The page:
This verse and the next are parenthetical. Here again, as in Kg2 17:13, the writer is led on from his account of the sins and punishment of the Israelites to glance at the similar sins and similar punishment of the Jews.
It was the worst reproach which could be urged against any Jewish king, that he "walked in the way of the kings of Israel" Kg2 8:18; Kg2 16:3; Ch2 21:6; Ch2 28:2. The Baal worship is generally the special sin at which the phrase is leveled; but the meaning here seems to be wider. Compare Mic 6:16.
4 Kings (2 Kings) 17:20
All the seed of lsrael - The Jews, i. e. as well as the Israelites. God's dealings with both kingdoms were alike. "Spoilers" were sent against each, time after time, before the final ruin came on them - against Israel, Pul and Tiglath-pileser Kg2 15:19, Kg2 15:29; Ch1 5:26; against Judah, Sennacherib Kg2 18:13-16, Esar-haddon Ch2 33:11, and Nebuchadnezzar thrice.
4 Kings (2 Kings) 17:21
The strong expression "drave Israel" is an allusion to the violent measures whereto Jeroboam had recourse in order to stop the efflux into Judea of the more religious portion of his subjects Ch2 11:13-16, the calling in of Shishak, and the permanent assumption of a hostile attitude toward the southern kingdom.
4 Kings (2 Kings) 17:23
As he had said by all his servants the prophets - The writer refers not only to the extant prophecies of Moses (Lev 26:33; Deu 4:26-27; Deu 28:36, etc.), Ahijah the Shilohite (marginal reference), Hosea Hos 9:3, Hos 9:17, and Amos Amo 7:17, but also to the entire series of warnings and predictions which prophet after prophet in a long unbroken succession had addressed to the disobedient Israelites Kg2 17:13 on their apostasy, and so leaving them wholly "without excuse" (see the Kg2 17:13 note).
Unto this day - The words, taken in combination with the rest of the chapter, distinctly show that the Israelites had not returned to their land by the time of the composition of the Books of Kings. They show nothing as to their ultimate fate. But, on the whole, it would seem probable:
(1) that the ten tribes never formed a community in their exile, but were scattered from the first; and
(2) that their descendants either blended with the pagan and were absorbed, or returned to Palestine with Zerubbabel and Ezra, or became inseparable united with the dispersed Jews in Mesopotamia and the adjacent countries.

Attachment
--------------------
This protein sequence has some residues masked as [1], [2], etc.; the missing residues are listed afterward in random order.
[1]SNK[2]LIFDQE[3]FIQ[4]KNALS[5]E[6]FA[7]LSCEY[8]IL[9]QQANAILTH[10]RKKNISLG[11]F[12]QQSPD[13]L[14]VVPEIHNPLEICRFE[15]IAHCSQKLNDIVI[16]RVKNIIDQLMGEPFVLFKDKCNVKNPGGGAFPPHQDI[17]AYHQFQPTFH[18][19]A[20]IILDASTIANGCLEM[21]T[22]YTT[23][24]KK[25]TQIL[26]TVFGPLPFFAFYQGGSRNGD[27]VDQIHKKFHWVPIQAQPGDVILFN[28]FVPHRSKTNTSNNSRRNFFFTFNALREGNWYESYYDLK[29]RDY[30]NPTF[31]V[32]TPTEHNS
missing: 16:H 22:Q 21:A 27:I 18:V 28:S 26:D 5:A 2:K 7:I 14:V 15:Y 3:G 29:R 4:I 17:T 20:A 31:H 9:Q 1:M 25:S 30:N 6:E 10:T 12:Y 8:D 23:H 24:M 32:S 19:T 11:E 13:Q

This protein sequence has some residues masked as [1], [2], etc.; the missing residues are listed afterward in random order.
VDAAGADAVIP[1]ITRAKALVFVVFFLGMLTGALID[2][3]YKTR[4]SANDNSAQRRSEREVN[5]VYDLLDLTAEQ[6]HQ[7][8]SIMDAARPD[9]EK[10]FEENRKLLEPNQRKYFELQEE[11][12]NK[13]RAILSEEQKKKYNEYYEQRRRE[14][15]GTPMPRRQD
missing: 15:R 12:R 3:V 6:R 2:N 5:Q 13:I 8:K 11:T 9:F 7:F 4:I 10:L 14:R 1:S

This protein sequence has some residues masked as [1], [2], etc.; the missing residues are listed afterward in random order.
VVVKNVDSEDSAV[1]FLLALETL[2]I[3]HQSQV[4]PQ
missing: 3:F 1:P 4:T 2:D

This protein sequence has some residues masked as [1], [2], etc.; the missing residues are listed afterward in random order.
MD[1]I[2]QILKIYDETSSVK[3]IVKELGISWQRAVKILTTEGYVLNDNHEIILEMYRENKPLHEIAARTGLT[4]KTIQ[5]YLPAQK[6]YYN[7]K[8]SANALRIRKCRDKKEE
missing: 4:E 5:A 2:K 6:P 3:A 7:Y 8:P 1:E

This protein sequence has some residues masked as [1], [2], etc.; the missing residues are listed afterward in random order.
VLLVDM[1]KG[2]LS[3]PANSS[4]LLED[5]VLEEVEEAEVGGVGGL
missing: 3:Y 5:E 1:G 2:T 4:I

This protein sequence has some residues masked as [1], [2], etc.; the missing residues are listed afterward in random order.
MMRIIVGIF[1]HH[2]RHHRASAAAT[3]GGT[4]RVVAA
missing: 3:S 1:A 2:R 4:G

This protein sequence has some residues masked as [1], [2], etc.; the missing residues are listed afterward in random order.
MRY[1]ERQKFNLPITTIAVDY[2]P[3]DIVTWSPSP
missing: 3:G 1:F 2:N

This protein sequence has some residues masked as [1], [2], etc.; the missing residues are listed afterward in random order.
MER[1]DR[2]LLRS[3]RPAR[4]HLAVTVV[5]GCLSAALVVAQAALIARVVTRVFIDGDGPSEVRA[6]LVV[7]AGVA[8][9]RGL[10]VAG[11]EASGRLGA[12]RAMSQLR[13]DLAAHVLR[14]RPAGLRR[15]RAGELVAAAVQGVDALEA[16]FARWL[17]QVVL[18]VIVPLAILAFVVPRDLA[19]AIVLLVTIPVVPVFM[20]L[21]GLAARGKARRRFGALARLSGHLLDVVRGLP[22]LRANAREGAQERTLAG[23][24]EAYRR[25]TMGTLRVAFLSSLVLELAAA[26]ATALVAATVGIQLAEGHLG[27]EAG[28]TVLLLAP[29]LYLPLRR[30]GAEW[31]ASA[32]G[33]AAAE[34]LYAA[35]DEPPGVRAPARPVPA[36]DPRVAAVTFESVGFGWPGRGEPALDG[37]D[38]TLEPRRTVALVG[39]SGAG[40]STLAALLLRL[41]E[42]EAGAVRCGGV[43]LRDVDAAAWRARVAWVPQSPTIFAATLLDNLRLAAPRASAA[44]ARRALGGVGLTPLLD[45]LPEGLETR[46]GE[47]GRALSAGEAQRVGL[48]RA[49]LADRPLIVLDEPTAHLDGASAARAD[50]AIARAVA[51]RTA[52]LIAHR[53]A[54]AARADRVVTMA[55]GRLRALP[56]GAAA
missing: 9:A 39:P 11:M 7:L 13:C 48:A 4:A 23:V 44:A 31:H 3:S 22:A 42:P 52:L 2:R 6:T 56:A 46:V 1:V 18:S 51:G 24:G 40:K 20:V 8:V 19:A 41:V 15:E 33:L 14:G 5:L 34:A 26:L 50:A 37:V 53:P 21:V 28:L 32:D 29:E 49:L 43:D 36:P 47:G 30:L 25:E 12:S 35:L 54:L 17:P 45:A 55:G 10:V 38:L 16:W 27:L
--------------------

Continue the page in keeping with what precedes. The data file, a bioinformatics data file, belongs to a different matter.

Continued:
No discovery, therefore, of the ten tribes is to be expected, nor can works written to prove their identity with any existing race or body of persons be regarded as anything more than ingenious exercitations.
4 Kings (2 Kings) 17:24
Sargon is probably the king of Assyria intended, not (as generally supposed) either Shalmaneser or Esar-haddon.
The ruins of Cutha have been discovered about 15 miles northeast of Babylon, at a place which is called Ibrahim, because it is the traditional site of a contest between Abraham and Nimrod. The name of Cuilia is found on the bricks of this place, which are mostly of the era of Nebuchadnezzar. The Assyrian inscriptions show that the special god of Cutha was Nergal (see the Kg2 17:30 note).
Ava or Ivah or Ahava Ezr 8:15 was on the Euphrates; perhaps the city in ancient times called Ihi or Aia, between Sippara (Sepharvaim) and Hena (Anah).
On Hamath, see Kg1 8:65 note.
Sepharvaim or Sippara is frequently mentioned in the Assyrian inscriptions under the name of Tsipar (Kg2 17:31 note). The dual form of the Hebrew name is explained by the fact that the town lay on both sides of the river. Its position is marked by the modern village of Mosaib, about 20 miles from the ruins of Babylon up the course of the stream.
The towns mentioned in this verse were, excepting Hamath, conquered by Sargon in his twelfth year, 709 B.C.; and it cannot have been until this time, or a little later, that the transplantation here recorded took place. Hamath had revolted, and been conquered by Sargon in his first year, shortly after the conquest of Samaria.
Instead of the children of Israel - This does not mean that the whole population of Samaria was carried off (compare Ch2 34:9). The writer here, by expressly confining the new-comers to the "cities of Samaria," seems to imply that the country districts were in other hands.
4 Kings (2 Kings) 17:25
The depopulation of the country, insufficiently remedied by the influx of foreigners, had the natural consequence of multiplying the wild beasts and making them bolder. Probably a certain number had always lurked in the jungle along the course of the Jordan Jer 49:19; Jer 50:44; and these now ventured into the hill country, and perhaps even into the cities. The colonists regarded their sufferings from the lions as a judgment upon them from "the god of the land" (Kg2 17:26; compare Kg1 20:23 note).
4 Kings (2 Kings) 17:27